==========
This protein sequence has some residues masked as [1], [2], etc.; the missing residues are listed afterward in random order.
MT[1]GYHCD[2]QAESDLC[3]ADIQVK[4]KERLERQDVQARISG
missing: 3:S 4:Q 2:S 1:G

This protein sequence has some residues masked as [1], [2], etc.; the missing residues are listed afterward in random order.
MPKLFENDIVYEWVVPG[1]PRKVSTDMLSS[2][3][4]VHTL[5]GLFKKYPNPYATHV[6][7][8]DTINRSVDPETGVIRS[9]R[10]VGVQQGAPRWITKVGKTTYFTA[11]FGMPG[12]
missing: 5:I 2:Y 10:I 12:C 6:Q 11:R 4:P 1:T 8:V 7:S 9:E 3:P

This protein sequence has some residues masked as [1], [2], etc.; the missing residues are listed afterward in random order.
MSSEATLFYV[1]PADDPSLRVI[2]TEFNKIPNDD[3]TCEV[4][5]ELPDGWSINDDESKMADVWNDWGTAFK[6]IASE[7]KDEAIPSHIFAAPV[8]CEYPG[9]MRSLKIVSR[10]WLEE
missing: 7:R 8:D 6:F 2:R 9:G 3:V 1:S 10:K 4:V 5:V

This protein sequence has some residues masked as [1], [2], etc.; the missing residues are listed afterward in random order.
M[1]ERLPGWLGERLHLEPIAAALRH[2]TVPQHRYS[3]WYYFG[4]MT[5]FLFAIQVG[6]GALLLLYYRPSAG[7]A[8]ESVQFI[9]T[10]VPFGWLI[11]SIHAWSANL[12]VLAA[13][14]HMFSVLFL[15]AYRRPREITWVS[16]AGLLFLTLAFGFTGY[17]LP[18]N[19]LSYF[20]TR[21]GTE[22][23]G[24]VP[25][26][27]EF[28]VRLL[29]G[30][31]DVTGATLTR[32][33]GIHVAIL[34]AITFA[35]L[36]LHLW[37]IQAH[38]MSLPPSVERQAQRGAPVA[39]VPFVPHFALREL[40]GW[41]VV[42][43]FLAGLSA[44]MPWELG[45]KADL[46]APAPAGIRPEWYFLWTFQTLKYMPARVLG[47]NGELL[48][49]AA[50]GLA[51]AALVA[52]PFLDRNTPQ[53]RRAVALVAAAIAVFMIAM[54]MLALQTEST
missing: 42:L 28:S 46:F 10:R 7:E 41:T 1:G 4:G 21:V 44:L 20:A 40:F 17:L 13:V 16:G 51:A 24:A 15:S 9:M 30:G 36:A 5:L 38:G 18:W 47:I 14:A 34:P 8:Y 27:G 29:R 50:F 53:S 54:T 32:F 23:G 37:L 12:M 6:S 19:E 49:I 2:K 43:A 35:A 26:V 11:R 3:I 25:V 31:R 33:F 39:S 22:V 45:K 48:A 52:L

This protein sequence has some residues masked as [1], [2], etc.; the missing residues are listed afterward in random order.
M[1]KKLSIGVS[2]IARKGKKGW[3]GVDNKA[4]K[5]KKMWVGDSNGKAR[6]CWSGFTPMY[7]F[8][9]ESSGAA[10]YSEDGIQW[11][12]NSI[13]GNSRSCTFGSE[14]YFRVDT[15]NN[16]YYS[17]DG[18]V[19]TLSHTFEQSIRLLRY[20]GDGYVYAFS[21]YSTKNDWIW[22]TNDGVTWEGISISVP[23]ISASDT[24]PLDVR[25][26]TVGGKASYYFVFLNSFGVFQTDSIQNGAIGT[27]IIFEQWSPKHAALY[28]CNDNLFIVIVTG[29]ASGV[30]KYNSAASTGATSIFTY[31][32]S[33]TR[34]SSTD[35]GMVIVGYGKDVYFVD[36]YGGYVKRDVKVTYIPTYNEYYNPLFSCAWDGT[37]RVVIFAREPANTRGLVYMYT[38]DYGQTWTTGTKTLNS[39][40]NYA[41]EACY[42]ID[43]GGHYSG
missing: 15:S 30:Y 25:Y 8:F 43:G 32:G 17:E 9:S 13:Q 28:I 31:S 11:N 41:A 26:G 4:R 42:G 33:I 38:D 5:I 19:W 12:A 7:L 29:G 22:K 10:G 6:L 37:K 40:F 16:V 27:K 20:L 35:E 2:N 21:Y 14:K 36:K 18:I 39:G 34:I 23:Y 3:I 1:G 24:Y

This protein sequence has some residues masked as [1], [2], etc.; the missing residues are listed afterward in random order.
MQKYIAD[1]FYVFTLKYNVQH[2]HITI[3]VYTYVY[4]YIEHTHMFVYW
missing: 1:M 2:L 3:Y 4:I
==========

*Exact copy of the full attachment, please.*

This protein sequence has some residues masked as [1], [2], etc.; the missing residues are listed afterward in random order.
MT[1]GYHCD[2]QAESDLC[3]ADIQVK[4]KERLERQDVQARISG
missing: 3:S 4:Q 2:S 1:G

This protein sequence has some residues masked as [1], [2], etc.; the missing residues are listed afterward in random order.
MPKLFENDIVYEWVVPG[1]PRKVSTDMLSS[2][3][4]VHTL[5]GLFKKYPNPYATHV[6][7][8]DTINRSVDPETGVIRS[9]R[10]VGVQQGAPRWITKVGKTTYFTA[11]FGMPG[12]
missing: 5:I 2:Y 10:I 12:C 6:Q 11:R 4:P 1:T 8:V 7:S 9:E 3:P

This protein sequence has some residues masked as [1], [2], etc.; the missing residues are listed afterward in random order.
MSSEATLFYV[1]PADDPSLRVI[2]TEFNKIPNDD[3]TCEV[4][5]ELPDGWSINDDESKMADVWNDWGTAFK[6]IASE[7]KDEAIPSHIFAAPV[8]CEYPG[9]MRSLKIVSR[10]WLEE
missing: 7:R 8:D 6:F 2:R 9:G 3:V 1:S 10:K 4:V 5:V

This protein sequence has some residues masked as [1], [2], etc.; the missing residues are listed afterward in random order.
M[1]ERLPGWLGERLHLEPIAAALRH[2]TVPQHRYS[3]WYYFG[4]MT[5]FLFAIQVG[6]GALLLLYYRPSAG[7]A[8]ESVQFI[9]T[10]VPFGWLI[11]SIHAWSANL[12]VLAA[13][14]HMFSVLFL[15]AYRRPREITWVS[16]AGLLFLTLAFGFTGY[17]LP[18]N[19]LSYF[20]TR[21]GTE[22][23]G[24]VP[25][26][27]EF[28]VRLL[29]G[30][31]DVTGATLTR[32][33]GIHVAIL[34]AITFA[35]L[36]LHLW[37]IQAH[38]MSLPPSVERQAQRGAPVA[39]VPFVPHFALREL[40]GW[41]VV[42][43]FLAGLSA[44]MPWELG[45]KADL[46]APAPAGIRPEWYFLWTFQTLKYMPARVLG[47]NGELL[48][49]AA[50]GLA[51]AALVA[52]PFLDRNTPQ[53]RRAVALVAAAIAVFMIAM[54]MLALQTEST
missing: 42:L 28:S 46:F 10:R 7:E 41:T 1:G 4:G 21:V 44:L 20:A 40:F 17:L 13:V 16:G 51:A 24:A 15:S 9:M 30:G 36:A 5:L 38:G 18:W 47:I 14:A 34:P 8:Y 27:G 29:R 50:F 53:S 54:T 32:F 23:G 37:L 12:M 6:S 19:E 49:I 2:K 43:A 35:A 26:V 11:R 3:I 25:V 31:R 33:F 39:S 22:V 45:K 48:A 52:L

This protein sequence has some residues masked as [1], [2], etc.; the missing residues are listed afterward in random order.
M[1]KKLSIGVS[2]IARKGKKGW[3]GVDNKA[4]K[5]KKMWVGDSNGKAR[6]CWSGFTPMY[7]F[8][9]ESSGAA[10]YSEDGIQW[11][12]NSI[13]GNSRSCTFGSE[14]YFRVDT[15]NN[16]YYS[17]DG[18]V[19]TLSHTFEQSIRLLRY[20]GDGYVYAFS[21]YSTKNDWIW[22]TNDGVTWEGISISVP[23]ISASDT[24]PLDVR[25][26]TVGGKASYYFVFLNSFGVFQTDSIQNGAIGT[27]IIFEQWSPKHAALY[28]CNDNLFIVIVTG[29]ASGV[30]KYNSAASTGATSIFTY[31][32]S[33]TR[34]SSTD[35]GMVIVGYGKDVYFVD[36]YGGYVKRDVKVTYIPTYNEYYNPLFSCAWDGT[37]RVVIFAREPANTRGLVYMYT[38]DYGQTWTTGTKTLNS[39][40]NYA[41]EACY[42]ID[43]GGHYSG
missing: 15:S 30:Y 25:Y 8:F 43:G 32:G 17:E 9:S 13:Q 28:I 31:S 11:N 41:A 26:G 4:R 42:G 33:I 38:D 5:I 19:W 12:A 7:L 29:G 22:K 10:G 6:L 37:K 40:F 16:V 27:K 20:L 35:E 2:N 21:Y 14:K 36:K 18:I 39:G 34:I 23:Y 3:I 1:G 24:Y

This protein sequence has some residues masked as [1], [2], etc.; the missing residues are listed afterward in random order.
MQKYIAD[1]FYVFTLKYNVQH[2]HITI[3]VYTYVY[4]YIEHTHMFVYW
missing: 1:M 2:L 3:Y 4:I